5 Rules to Live By for Company Outings

Now that summer has arrived, small businesses will invariably try to reward their employees with a company outing.

Having fun with colleagues at company outing
photo credit: talkrealfast / Flickr

They’re meant to be fun and they should be a way for the staff to get to know each other, build camaraderie and take a break from the stressful grind of work. But too often they’re fraught with anxiety, anxiousness and aggravation from employees.

Some people, for instance, don’t enjoy getting pelted at the annual paintball outing. Others have kids at home and can’t spend the whole night out on the town with their coworkers.

Before you schedule this year’s outing, make some rules that will lead to a rewarding event for your team that helps foster a better place to work moving forward.

Rule No. 1: Have a Purpose

Yes, you want to reward your employees with a fun outing, but you also want it to have meaning for your organization. Communicate with your team that the event is part of kicking off a new initiative or goal – it could be as simple as building excitement for the new quarter, working together as a team or celebrating a new product launch.

Rule No. 2: Get Input from Your Employees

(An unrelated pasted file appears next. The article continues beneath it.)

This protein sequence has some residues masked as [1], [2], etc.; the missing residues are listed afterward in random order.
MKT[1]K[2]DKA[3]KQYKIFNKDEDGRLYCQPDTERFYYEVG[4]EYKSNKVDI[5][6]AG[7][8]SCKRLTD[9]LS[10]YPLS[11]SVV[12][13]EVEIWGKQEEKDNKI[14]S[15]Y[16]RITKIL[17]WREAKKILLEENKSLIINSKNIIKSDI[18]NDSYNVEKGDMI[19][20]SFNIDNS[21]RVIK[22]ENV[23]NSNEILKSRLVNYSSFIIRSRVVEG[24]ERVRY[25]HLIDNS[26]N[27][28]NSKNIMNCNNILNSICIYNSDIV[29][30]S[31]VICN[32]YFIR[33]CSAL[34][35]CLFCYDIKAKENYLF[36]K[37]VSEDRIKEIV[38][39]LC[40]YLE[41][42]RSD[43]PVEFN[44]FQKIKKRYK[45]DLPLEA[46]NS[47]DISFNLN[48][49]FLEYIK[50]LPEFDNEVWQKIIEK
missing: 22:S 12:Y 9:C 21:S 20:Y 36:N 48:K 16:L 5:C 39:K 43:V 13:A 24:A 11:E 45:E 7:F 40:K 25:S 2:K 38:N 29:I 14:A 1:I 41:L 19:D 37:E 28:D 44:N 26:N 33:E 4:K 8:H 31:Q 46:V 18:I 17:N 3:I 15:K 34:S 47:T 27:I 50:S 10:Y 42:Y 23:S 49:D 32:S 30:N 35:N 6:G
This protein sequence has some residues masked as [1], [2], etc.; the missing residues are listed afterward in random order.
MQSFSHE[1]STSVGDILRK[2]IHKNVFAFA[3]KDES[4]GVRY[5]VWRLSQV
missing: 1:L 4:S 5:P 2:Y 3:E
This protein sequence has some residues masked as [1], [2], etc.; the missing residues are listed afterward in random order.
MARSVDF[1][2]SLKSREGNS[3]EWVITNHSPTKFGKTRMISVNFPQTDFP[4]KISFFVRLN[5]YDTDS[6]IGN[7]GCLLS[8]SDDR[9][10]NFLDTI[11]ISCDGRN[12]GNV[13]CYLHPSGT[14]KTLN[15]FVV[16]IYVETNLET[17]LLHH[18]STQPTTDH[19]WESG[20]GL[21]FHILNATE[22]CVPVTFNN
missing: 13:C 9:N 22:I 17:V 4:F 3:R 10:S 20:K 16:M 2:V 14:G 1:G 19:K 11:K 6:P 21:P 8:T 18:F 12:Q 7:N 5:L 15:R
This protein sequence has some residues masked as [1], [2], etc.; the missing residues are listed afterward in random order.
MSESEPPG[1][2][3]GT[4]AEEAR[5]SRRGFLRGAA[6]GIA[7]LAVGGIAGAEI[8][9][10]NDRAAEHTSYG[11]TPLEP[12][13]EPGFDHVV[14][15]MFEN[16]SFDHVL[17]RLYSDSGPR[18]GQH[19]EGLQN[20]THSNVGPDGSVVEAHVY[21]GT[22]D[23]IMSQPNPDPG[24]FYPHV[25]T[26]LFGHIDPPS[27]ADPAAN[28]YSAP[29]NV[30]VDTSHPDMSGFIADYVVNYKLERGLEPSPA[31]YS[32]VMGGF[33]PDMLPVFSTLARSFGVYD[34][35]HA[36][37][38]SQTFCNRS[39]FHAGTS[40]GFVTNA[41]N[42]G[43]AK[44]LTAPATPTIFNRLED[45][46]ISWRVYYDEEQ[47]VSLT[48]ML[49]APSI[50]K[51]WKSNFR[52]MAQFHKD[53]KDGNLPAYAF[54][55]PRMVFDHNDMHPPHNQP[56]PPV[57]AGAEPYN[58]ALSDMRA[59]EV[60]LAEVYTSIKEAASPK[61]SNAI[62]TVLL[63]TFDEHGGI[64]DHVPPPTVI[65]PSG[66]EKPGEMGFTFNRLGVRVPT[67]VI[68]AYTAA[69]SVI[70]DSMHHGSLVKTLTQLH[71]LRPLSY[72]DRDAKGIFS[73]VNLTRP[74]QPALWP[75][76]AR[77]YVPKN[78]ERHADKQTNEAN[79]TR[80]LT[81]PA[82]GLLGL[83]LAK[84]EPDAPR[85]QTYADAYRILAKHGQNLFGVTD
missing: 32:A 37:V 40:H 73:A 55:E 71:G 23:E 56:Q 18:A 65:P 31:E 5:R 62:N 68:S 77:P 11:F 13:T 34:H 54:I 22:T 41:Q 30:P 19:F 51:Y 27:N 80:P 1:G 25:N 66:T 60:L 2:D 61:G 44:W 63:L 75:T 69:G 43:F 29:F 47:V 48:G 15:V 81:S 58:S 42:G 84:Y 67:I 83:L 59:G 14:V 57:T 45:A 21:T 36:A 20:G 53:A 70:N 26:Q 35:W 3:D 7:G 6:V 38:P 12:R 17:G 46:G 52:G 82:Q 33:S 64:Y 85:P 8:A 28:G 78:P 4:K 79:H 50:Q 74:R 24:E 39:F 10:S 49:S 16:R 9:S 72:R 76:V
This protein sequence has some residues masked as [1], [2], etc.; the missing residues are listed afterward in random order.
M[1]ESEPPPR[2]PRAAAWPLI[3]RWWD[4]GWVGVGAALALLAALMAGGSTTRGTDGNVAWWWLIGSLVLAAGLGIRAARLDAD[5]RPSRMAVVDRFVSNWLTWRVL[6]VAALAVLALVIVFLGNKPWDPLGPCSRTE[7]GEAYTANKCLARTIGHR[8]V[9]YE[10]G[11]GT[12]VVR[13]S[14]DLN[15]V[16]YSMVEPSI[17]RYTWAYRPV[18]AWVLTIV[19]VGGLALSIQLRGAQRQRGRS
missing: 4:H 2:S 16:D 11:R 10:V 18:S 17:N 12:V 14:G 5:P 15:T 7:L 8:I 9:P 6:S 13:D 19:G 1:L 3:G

Before you go scheduling a golf outing, find out if any of your employees play golf. Depending on the size of your company, you can feel people out individually or send out a quick survey. The last thing you want to do is spend money on an event no one wants to attend. You may not be able to please everyone, but your team will appreciate being included in the planning.

Rule No. 3: Keep it Nearby

People have long commutes and families to get home to. Don’t drag them hours out of their way for a company outing. Find something close to work or in the general vicinity of where most of your employees live.

Company outing activity
photo credit: Mr David Tomlinson / Flickr

Rule No. 4: Make it During Work Hours

We often spend more time with our colleagues than our loved ones. Adding even more time to that after work for what should be a reward could seem like the opposite to some. Play it safe and have your outing during normal business hours, if at all possible. You’ll likely end up with a more engaged and happy group.

Rule No. 5: Don’t Cost Your Employees Money

Baseball games are a popular option for these types of outings, but food and drink at stadiums can be expensive. Give your team some spending money so they don’t feel like you’re costing them, or find an activity that doesn’t require your employees to spend extra cash.

Bringing everyone at your business together for a day has a lot of bonuses. You’re letting your guard down a bit and showing a more human side; you’re saying thank you for the hard work; and giving everyone a chance to think outside the box.

Unless it backfires. Stick with these five rules and you won’t squash the goodwill.